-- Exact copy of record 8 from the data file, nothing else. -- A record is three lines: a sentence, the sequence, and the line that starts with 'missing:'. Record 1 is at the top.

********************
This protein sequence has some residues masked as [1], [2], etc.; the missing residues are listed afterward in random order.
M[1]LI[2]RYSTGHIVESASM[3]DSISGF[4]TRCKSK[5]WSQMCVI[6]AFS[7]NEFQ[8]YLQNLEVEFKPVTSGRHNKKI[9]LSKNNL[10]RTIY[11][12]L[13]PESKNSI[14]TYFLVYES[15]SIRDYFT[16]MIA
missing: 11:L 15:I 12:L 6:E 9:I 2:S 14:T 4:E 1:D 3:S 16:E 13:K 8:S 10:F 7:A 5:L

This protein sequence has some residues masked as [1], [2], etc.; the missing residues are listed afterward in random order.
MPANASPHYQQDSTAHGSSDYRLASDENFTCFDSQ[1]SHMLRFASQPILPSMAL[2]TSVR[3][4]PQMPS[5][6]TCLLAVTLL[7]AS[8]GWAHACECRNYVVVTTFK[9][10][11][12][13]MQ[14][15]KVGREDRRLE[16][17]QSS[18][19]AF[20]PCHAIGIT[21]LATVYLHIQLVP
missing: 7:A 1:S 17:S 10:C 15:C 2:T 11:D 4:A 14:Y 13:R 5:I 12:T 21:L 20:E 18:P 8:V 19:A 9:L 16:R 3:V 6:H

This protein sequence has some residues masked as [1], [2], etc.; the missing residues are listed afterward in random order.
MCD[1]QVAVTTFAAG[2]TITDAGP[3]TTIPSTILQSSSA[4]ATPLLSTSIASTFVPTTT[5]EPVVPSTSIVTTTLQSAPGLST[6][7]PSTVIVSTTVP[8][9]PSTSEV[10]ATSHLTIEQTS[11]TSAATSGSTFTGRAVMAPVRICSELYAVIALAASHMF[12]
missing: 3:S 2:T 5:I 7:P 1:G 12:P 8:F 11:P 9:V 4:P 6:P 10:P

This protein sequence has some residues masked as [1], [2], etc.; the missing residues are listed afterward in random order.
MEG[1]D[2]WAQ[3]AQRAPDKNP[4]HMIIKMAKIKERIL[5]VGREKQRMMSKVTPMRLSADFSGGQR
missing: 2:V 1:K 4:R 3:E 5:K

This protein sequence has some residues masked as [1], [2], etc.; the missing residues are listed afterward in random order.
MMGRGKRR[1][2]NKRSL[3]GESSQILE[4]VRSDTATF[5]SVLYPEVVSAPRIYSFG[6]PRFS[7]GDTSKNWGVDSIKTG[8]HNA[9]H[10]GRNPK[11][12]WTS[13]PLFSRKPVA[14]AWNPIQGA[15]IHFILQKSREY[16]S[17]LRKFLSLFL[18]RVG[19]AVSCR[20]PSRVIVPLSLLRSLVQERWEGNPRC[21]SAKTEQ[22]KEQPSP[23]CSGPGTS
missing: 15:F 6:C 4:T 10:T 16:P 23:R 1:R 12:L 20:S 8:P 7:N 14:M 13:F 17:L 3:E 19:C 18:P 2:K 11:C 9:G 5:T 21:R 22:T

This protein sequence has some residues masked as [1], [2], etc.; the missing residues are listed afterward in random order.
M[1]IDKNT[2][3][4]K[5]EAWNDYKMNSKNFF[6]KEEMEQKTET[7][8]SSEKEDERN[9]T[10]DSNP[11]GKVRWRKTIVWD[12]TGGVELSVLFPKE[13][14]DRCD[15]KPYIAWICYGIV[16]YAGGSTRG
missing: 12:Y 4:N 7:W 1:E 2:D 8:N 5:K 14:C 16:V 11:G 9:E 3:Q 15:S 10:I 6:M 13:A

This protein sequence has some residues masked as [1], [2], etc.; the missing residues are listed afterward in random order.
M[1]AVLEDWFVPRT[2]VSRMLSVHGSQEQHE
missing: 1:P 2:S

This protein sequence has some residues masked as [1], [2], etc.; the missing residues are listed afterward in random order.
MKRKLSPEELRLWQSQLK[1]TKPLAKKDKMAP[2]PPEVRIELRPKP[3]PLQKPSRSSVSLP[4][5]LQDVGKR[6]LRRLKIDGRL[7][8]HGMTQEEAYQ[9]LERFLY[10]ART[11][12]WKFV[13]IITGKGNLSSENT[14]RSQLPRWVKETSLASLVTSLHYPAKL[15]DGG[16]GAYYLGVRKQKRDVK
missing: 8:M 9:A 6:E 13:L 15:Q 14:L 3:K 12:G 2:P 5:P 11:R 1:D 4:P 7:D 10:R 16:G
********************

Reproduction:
This protein sequence has some residues masked as [1], [2], etc.; the missing residues are listed afterward in random order.
MKRKLSPEELRLWQSQLK[1]TKPLAKKDKMAP[2]PPEVRIELRPKP[3]PLQKPSRSSVSLP[4][5]LQDVGKR[6]LRRLKIDGRL[7][8]HGMTQEEAYQ[9]LERFLY[10]ART[11][12]WKFV[13]IITGKGNLSSENT[14]RSQLPRWVKETSLASLVTSLHYPAKL[15]DGG[16]GAYYLGVRKQKRDVK
missing: 8:M 9:A 6:E 13:L 15:Q 14:L 3:K 12:G 2:P 5:P 11:R 1:D 4:P 7:D 10:R 16:G